SIA: Why drones? What do drones bring to the table for a security organization that other technologies do not?

Schreiber: Simply put, drones provide mobility in surveillance and situational awareness that fixed sensors do not provide. Adding the velocity of the platform, they have a distinct value to rapid incident response that is not capable without drones and has the potential to save human lives.

Cansler: Drones are a force multiplier. They are quicker to respond and have an ability to utilize a variety of payloads facilitating a multi-faceted approach to each deployment. The drones have a static set of perimeters that allow the operator to plan and maximize every ounce of ability to meet each mission.

Ruff: Drones are really just a means to more easily position sensors. It’s not about the drones except for the fact that they cost a fraction of traditional delivery platforms such as helicopters and fixed-wing aircraft.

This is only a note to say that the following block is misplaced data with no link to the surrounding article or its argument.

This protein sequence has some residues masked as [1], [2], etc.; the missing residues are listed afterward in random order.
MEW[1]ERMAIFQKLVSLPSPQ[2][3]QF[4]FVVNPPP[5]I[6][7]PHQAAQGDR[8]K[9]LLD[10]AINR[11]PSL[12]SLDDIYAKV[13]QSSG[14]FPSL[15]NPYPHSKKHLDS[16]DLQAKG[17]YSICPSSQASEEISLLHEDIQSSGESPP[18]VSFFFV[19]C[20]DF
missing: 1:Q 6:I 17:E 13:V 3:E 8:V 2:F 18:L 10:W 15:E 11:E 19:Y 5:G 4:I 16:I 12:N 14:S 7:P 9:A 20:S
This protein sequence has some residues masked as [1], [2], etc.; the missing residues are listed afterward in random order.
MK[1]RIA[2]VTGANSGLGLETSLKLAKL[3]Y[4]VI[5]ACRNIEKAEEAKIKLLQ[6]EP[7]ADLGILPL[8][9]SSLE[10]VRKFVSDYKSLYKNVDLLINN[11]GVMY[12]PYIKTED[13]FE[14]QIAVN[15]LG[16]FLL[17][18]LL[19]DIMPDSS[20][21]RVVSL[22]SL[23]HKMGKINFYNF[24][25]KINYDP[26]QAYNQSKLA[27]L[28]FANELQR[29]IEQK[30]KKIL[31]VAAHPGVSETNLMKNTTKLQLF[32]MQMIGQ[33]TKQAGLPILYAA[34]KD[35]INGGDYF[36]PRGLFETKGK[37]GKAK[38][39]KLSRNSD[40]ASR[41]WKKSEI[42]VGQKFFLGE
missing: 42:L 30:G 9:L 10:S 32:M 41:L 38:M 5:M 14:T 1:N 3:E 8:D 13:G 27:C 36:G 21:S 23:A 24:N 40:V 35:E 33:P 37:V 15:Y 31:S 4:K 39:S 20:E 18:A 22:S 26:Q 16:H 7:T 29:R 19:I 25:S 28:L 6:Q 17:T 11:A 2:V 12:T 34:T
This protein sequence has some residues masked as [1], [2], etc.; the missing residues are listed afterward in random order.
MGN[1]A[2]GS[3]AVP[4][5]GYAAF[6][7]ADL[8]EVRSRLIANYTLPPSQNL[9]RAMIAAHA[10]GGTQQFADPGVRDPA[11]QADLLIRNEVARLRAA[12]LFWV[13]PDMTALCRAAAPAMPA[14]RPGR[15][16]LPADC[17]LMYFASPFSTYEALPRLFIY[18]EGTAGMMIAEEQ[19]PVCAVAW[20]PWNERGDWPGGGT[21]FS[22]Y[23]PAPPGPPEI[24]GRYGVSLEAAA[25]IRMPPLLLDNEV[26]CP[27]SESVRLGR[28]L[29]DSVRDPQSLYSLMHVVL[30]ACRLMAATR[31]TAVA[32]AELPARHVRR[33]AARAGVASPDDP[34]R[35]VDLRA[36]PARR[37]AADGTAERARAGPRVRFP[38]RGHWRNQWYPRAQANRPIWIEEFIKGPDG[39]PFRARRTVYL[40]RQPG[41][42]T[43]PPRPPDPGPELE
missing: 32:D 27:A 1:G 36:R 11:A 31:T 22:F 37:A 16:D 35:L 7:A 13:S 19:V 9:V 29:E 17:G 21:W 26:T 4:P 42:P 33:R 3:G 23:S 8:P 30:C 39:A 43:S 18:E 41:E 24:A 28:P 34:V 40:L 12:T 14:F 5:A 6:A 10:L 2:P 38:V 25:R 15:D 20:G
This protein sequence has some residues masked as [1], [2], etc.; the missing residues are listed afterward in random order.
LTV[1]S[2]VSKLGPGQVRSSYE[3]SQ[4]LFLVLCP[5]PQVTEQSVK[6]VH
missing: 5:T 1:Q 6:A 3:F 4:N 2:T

SIA: When should an organization consider drone countermeasures? Are there scenarios where an organization would deploy both drones and drone countermeasures (cUAS) as part of a comprehensive security operation?

Schreiber: As with all risks in an organization, it is based on a proper risk assessment validating the threat from a drone platform, and then identifying the full complement of security operations to address drone detection and response.

Cansler: I believe that in most cases having a comprehensive approach by including drones and countermeasures in a workflow allows a facility to maximize a program’s effectiveness. Not every case is the same though, and not every site is appropriate for drone use with regard to airspace restrictions and TFRs.